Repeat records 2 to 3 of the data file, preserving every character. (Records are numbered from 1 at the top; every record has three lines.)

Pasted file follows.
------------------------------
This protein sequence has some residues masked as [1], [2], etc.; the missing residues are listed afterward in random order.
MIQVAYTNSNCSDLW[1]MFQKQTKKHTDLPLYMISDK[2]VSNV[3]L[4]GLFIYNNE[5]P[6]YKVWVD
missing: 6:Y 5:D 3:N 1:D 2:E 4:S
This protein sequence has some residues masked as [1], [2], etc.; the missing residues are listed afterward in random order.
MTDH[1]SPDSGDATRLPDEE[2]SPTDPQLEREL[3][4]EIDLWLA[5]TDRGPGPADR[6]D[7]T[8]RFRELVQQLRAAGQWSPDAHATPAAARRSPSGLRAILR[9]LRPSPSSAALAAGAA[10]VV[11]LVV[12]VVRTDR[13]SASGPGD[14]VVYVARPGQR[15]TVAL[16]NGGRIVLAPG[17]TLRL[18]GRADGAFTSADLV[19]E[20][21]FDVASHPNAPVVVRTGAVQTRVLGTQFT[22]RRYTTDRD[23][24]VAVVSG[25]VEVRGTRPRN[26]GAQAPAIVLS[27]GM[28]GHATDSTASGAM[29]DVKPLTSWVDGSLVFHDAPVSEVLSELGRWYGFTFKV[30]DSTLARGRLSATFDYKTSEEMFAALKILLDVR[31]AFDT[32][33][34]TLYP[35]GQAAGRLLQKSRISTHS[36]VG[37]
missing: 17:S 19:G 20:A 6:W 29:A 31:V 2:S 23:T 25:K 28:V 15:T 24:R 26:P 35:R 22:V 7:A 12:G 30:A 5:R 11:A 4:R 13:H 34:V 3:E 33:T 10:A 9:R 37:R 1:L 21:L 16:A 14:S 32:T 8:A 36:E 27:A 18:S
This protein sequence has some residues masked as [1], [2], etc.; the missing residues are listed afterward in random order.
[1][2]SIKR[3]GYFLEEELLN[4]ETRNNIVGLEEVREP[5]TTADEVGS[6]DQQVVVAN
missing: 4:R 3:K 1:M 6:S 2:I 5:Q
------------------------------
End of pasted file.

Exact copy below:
This protein sequence has some residues masked as [1], [2], etc.; the missing residues are listed afterward in random order.
MTDH[1]SPDSGDATRLPDEE[2]SPTDPQLEREL[3][4]EIDLWLA[5]TDRGPGPADR[6]D[7]T[8]RFRELVQQLRAAGQWSPDAHATPAAARRSPSGLRAILR[9]LRPSPSSAALAAGAA[10]VV[11]LVV[12]VVRTDR[13]SASGPGD[14]VVYVARPGQR[15]TVAL[16]NGGRIVLAPG[17]TLRL[18]GRADGAFTSADLV[19]E[20][21]FDVASHPNAPVVVRTGAVQTRVLGTQFT[22]RRYTTDRD[23][24]VAVVSG[25]VEVRGTRPRN[26]GAQAPAIVLS[27]GM[28]GHATDSTASGAM[29]DVKPLTSWVDGSLVFHDAPVSEVLSELGRWYGFTFKV[30]DSTLARGRLSATFDYKTSEEMFAALKILLDVR[31]AFDT[32][33][34]TLYP[35]GQAAGRLLQKSRISTHS[36]VG[37]
missing: 17:S 19:G 20:A 6:W 29:A 31:V 2:S 23:T 25:K 28:V 15:T 24:R 26:P 35:R 22:V 7:A 12:G 30:A 5:R 11:A 4:R 13:H 34:V 3:E 33:T 10:A 9:R 37:R 1:L 21:L 16:A 14:S 32:T 8:A 36:E 27:A 18:S
This protein sequence has some residues masked as [1], [2], etc.; the missing residues are listed afterward in random order.
[1][2]SIKR[3]GYFLEEELLN[4]ETRNNIVGLEEVREP[5]TTADEVGS[6]DQQVVVAN
missing: 4:R 3:K 1:M 6:S 2:I 5:Q